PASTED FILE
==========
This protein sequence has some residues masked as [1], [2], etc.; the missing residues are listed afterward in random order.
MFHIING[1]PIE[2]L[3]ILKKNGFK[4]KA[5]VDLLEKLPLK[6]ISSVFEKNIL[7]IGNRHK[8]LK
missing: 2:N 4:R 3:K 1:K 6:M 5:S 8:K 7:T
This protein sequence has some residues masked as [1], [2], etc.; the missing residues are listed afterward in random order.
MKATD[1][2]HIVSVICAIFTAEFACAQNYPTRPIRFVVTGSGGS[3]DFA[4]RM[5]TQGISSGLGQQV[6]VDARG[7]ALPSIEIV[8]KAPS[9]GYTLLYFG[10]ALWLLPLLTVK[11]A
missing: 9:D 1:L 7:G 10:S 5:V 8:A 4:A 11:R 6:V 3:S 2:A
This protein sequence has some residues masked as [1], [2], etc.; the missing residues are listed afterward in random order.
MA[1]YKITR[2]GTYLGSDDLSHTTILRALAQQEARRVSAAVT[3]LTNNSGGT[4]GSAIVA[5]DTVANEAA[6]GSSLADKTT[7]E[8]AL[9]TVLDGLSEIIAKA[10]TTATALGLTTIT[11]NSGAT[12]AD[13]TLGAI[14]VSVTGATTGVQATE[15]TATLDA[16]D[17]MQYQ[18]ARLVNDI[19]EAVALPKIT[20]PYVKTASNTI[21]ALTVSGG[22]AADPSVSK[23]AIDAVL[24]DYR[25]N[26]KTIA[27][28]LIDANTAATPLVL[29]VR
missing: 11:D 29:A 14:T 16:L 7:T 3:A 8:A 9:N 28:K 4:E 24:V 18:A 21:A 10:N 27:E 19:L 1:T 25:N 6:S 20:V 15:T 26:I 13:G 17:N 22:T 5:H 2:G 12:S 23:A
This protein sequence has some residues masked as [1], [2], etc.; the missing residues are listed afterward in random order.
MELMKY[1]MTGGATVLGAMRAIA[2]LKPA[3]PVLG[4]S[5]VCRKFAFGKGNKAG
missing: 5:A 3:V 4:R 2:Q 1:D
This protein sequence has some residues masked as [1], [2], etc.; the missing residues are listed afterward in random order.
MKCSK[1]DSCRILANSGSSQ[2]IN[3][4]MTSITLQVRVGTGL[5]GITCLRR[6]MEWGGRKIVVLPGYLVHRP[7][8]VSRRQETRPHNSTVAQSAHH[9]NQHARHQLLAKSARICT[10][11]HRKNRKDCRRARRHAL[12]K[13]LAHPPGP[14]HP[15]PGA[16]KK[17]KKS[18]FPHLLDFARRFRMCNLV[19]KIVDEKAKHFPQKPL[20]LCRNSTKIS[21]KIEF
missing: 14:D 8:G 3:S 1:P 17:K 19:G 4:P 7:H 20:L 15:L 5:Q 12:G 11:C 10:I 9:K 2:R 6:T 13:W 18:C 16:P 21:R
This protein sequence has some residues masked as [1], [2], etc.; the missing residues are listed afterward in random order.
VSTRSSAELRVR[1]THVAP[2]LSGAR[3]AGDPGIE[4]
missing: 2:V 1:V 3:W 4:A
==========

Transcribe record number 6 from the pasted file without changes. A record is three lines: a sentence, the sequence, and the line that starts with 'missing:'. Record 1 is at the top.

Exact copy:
This protein sequence has some residues masked as [1], [2], etc.; the missing residues are listed afterward in random order.
VSTRSSAELRVR[1]THVAP[2]LSGAR[3]AGDPGIE[4]
missing: 2:V 1:V 3:W 4:A